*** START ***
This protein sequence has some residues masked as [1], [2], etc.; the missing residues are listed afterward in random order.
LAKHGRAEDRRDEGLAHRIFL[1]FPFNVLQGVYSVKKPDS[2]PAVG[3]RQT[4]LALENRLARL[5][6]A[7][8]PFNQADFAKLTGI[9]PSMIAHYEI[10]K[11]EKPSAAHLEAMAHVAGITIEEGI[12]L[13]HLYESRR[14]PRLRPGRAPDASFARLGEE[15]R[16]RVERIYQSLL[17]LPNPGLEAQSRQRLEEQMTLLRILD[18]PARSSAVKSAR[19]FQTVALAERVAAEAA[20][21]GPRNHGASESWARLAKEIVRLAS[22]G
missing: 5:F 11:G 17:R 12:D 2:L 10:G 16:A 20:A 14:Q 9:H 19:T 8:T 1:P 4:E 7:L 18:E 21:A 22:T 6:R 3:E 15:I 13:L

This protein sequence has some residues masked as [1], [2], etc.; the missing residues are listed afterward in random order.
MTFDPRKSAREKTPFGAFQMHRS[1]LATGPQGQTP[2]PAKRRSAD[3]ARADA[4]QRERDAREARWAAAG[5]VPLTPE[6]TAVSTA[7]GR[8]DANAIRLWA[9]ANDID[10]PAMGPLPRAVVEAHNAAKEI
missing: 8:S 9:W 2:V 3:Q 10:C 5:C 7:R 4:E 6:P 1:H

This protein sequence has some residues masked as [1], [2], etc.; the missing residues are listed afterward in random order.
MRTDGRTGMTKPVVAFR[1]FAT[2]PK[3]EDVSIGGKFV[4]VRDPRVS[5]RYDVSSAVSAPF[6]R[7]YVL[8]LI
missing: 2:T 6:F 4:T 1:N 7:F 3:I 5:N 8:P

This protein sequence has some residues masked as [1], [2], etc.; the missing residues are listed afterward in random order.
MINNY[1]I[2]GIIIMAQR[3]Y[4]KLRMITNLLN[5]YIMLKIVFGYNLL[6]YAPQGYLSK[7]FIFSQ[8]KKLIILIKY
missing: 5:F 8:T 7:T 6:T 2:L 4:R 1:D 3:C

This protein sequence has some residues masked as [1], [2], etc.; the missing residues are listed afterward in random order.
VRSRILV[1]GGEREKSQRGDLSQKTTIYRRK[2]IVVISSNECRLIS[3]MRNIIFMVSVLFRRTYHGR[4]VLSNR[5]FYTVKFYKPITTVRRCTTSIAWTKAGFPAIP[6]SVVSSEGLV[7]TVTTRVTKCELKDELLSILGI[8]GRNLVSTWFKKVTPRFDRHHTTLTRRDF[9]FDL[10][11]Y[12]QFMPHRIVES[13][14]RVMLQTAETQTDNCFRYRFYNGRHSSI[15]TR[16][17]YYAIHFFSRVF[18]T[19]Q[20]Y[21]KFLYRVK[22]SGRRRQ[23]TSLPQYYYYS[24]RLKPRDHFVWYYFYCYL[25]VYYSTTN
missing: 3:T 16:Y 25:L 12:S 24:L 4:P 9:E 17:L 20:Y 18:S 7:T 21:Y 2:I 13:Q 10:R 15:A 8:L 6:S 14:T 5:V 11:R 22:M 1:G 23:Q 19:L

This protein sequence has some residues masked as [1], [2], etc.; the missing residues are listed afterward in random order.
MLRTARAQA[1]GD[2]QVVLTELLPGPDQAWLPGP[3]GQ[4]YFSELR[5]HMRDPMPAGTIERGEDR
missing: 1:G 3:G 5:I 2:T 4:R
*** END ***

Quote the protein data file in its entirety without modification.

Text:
This protein sequence has some residues masked as [1], [2], etc.; the missing residues are listed afterward in random order.
LAKHGRAEDRRDEGLAHRIFL[1]FPFNVLQGVYSVKKPDS[2]PAVG[3]RQT[4]LALENRLARL[5][6]A[7][8]PFNQADFAKLTGI[9]PSMIAHYEI[10]K[11]EKPSAAHLEAMAHVAGITIEEGI[12]L[13]HLYESRR[14]PRLRPGRAPDASFARLGEE[15]R[16]RVERIYQSLL[17]LPNPGLEAQSRQRLEEQMTLLRILD[18]PARSSAVKSAR[19]FQTVALAERVAAEAA[20][21]GPRNHGASESWARLAKEIVRLAS[22]G
missing: 5:F 11:G 17:R 12:D 2:L 10:G 16:A 20:A 14:Q 9:H 19:T 8:T 1:P 4:E 7:L 18:E 21:A 22:T 6:R 3:E 15:I 13:L

This protein sequence has some residues masked as [1], [2], etc.; the missing residues are listed afterward in random order.
MTFDPRKSAREKTPFGAFQMHRS[1]LATGPQGQTP[2]PAKRRSAD[3]ARADA[4]QRERDAREARWAAAG[5]VPLTPE[6]TAVSTA[7]GR[8]DANAIRLWA[9]ANDID[10]PAMGPLPRAVVEAHNAAKEI
missing: 8:S 9:W 2:V 3:Q 10:C 5:C 7:R 4:E 6:P 1:H

This protein sequence has some residues masked as [1], [2], etc.; the missing residues are listed afterward in random order.
MRTDGRTGMTKPVVAFR[1]FAT[2]PK[3]EDVSIGGKFV[4]VRDPRVS[5]RYDVSSAVSAPF[6]R[7]YVL[8]LI
missing: 2:T 6:F 4:T 1:N 7:F 3:I 5:N 8:P

This protein sequence has some residues masked as [1], [2], etc.; the missing residues are listed afterward in random order.
MINNY[1]I[2]GIIIMAQR[3]Y[4]KLRMITNLLN[5]YIMLKIVFGYNLL[6]YAPQGYLSK[7]FIFSQ[8]KKLIILIKY
missing: 5:F 8:T 7:T 6:T 2:L 4:R 1:D 3:C

This protein sequence has some residues masked as [1], [2], etc.; the missing residues are listed afterward in random order.
VRSRILV[1]GGEREKSQRGDLSQKTTIYRRK[2]IVVISSNECRLIS[3]MRNIIFMVSVLFRRTYHGR[4]VLSNR[5]FYTVKFYKPITTVRRCTTSIAWTKAGFPAIP[6]SVVSSEGLV[7]TVTTRVTKCELKDELLSILGI[8]GRNLVSTWFKKVTPRFDRHHTTLTRRDF[9]FDL[10][11]Y[12]QFMPHRIVES[13][14]RVMLQTAETQTDNCFRYRFYNGRHSSI[15]TR[16][17]YYAIHFFSRVF[18]T[19]Q[20]Y[21]KFLYRVK[22]SGRRRQ[23]TSLPQYYYYS[24]RLKPRDHFVWYYFYCYL[25]VYYSTTN
missing: 3:T 16:Y 25:L 12:S 24:L 4:P 9:E 17:L 20:Y 18:S 7:T 21:Y 2:I 13:Q 10:R 15:A 8:L 6:S 14:T 5:V 11:R 22:M 1:G 23:Q 19:L

This protein sequence has some residues masked as [1], [2], etc.; the missing residues are listed afterward in random order.
MLRTARAQA[1]GD[2]QVVLTELLPGPDQAWLPGP[3]GQ[4]YFSELR[5]HMRDPMPAGTIERGEDR
missing: 1:G 3:G 5:I 2:T 4:R